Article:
More Seal Than Otter
Although the skeleton of Puijila darwini appears generally otter-like, characteristics of the skull indicate that the animal is actually an early relative of pinnipeds (true seals, sea lions and the walrus).
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- Four Lower Incisors
Most carnivores have six lower incisors (three on each side). Puijila has only four, as seen in pinnipeds today.
- Size and Position of Two Upper Molars
Each upper "end-molar" in pinnipeds is very small and located slightly toward the midline of the skull. This molar pattern is normal for pinnipeds, but unusual in other mammals. Puijila's molars follow the pinniped pattern.
- Large Infraorbital Foramen
The infraorbital foramen is an opening in the skull below the eye socket. The opening allows nerves and blood vessels to reach from the back of the head to the front of the snout, including the whiskers. The opening tends to be larger if these snout structures are large or specialized. This is true of modern seals, whose whiskers are very well developed (in some seals, the whiskers can sense water-borne vibrations from the movements of prey). The large infraorbital foramen in Puijila may correspond with the presence of well-developed whiskers, suggesting enhanced sensitivity of the snout.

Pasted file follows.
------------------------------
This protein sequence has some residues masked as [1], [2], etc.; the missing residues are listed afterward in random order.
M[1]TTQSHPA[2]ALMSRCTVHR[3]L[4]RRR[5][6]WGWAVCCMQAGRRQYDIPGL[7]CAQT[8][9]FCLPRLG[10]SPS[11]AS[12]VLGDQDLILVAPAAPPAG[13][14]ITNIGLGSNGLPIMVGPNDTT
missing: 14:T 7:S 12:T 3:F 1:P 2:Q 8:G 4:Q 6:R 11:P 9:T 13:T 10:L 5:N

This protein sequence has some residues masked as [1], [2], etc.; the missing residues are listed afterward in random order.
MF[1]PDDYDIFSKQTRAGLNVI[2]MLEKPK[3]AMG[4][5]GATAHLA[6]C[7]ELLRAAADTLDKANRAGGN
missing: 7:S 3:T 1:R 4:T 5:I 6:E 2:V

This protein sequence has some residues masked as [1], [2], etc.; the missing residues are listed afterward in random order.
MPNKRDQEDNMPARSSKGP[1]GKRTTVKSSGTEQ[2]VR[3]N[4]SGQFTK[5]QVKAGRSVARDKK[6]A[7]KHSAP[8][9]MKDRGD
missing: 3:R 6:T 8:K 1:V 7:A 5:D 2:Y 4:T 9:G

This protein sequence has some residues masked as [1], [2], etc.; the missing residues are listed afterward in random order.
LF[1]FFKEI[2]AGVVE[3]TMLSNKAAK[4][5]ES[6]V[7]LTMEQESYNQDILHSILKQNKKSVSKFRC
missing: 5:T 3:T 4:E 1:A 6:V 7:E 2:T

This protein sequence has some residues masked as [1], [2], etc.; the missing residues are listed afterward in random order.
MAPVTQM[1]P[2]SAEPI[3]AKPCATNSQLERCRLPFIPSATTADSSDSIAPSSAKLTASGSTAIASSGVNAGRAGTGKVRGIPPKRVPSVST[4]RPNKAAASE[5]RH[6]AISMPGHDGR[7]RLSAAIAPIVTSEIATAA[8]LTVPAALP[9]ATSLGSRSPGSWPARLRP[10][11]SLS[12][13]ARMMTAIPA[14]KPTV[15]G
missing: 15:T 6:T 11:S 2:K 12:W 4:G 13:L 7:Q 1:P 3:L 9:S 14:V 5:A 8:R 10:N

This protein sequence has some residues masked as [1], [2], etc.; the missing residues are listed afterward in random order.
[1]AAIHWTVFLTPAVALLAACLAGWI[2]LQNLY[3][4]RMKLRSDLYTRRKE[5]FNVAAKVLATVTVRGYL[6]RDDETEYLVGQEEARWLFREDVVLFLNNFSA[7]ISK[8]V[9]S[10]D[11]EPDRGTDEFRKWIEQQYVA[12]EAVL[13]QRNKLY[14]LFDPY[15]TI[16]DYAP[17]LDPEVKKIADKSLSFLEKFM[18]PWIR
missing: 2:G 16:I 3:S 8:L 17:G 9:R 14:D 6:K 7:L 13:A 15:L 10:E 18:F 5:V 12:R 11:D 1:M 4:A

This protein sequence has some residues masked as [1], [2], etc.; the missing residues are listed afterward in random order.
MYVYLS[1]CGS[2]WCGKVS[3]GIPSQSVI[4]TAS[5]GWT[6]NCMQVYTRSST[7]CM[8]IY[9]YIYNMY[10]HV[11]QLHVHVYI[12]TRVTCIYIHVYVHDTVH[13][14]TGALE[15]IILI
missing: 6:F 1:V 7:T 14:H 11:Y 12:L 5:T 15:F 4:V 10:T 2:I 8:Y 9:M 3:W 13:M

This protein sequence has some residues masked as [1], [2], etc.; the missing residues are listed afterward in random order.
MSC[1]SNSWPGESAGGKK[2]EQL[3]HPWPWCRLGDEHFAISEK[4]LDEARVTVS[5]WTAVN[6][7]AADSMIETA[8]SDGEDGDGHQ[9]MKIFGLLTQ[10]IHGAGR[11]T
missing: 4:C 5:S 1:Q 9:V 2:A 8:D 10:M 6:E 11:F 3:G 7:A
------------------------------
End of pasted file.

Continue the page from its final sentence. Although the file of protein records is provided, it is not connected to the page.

- Large Eyes
Seals have large eyes, which are useful for seeing prey under water. Puijila was not a deep diver, but its large eyes would have been useful for hunting in water, especially during dark Arctic winter months.
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Not an Otter
Although some of these characters are seen in other carnivores, it is only in pinnipeds that they all appear together.
Otters, for example, have a large infraorbital foramen, just as pinnipeds do. Otters, however, also have relatively small eyes, and they don't have the pinniped tooth characters.
Otters and pinnipeds are only distantly related to one another. Otters belong to the musteloid group, which also includes weasels, wolverines, badgers and skunks. Pinnipeds are an entirely separate lineage. Ongoing research will determine where Puijila fits in the pinniped family tree.
The fact that Puijila's skeleton is otter-like is an example of evolutionary convergence (when unrelated lineages acquire the same biological trait).